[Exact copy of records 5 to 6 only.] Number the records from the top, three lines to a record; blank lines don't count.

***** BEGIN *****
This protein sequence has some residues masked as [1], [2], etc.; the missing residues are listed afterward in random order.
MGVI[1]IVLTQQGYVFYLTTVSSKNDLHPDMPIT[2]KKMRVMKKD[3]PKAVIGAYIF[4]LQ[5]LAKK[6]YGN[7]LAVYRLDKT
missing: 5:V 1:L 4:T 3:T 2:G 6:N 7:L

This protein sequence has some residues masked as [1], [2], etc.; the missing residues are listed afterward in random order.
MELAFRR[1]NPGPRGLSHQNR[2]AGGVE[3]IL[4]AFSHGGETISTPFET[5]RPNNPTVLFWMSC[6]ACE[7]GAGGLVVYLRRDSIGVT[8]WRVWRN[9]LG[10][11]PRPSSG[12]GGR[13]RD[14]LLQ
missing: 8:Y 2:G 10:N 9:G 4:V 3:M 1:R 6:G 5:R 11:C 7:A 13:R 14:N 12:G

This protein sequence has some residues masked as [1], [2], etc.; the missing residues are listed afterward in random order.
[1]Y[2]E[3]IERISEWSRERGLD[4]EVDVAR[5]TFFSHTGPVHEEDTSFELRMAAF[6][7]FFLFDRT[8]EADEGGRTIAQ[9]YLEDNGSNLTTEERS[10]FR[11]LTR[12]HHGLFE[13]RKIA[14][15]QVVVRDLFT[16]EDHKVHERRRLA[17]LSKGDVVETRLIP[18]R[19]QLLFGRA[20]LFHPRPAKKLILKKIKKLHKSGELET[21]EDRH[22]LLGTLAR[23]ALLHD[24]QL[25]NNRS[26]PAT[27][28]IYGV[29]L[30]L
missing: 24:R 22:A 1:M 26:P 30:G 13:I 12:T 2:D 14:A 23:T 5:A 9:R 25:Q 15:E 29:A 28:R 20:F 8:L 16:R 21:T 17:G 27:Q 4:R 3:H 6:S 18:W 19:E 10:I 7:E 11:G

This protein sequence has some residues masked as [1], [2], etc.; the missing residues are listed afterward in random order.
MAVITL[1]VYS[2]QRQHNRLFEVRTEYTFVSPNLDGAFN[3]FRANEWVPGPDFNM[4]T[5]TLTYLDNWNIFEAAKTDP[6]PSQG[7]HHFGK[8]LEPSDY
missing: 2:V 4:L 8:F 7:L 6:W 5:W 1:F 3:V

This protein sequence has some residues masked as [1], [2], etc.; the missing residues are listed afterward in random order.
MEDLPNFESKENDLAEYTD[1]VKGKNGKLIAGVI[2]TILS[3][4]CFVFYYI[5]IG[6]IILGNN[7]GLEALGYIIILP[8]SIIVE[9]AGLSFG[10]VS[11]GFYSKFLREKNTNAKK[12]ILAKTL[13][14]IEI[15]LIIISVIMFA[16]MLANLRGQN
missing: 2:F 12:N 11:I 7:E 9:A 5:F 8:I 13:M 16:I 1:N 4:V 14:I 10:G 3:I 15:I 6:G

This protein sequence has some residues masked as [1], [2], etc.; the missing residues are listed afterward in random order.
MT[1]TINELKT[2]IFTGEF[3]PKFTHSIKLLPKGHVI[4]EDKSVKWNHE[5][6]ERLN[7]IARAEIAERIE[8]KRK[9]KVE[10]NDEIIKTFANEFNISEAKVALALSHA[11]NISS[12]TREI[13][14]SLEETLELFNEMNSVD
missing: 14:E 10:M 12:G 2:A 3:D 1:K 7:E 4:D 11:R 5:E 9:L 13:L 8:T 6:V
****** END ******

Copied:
This protein sequence has some residues masked as [1], [2], etc.; the missing residues are listed afterward in random order.
MEDLPNFESKENDLAEYTD[1]VKGKNGKLIAGVI[2]TILS[3][4]CFVFYYI[5]IG[6]IILGNN[7]GLEALGYIIILP[8]SIIVE[9]AGLSFG[10]VS[11]GFYSKFLREKNTNAKK[12]ILAKTL[13][14]IEI[15]LIIISVIMFA[16]MLANLRGQN
missing: 2:F 12:N 11:I 7:E 9:A 5:F 8:I 13:M 16:I 1:N 4:V 14:I 10:G 3:I 15:I 6:G

This protein sequence has some residues masked as [1], [2], etc.; the missing residues are listed afterward in random order.
MT[1]TINELKT[2]IFTGEF[3]PKFTHSIKLLPKGHVI[4]EDKSVKWNHE[5][6]ERLN[7]IARAEIAERIE[8]KRK[9]KVE[10]NDEIIKTFANEFNISEAKVALALSHA[11]NISS[12]TREI[13][14]SLEETLELFNEMNSVD
missing: 14:E 10:M 12:G 2:A 3:D 1:K 7:E 4:D 11:R 5:E 9:L 13:L 8:T 6:V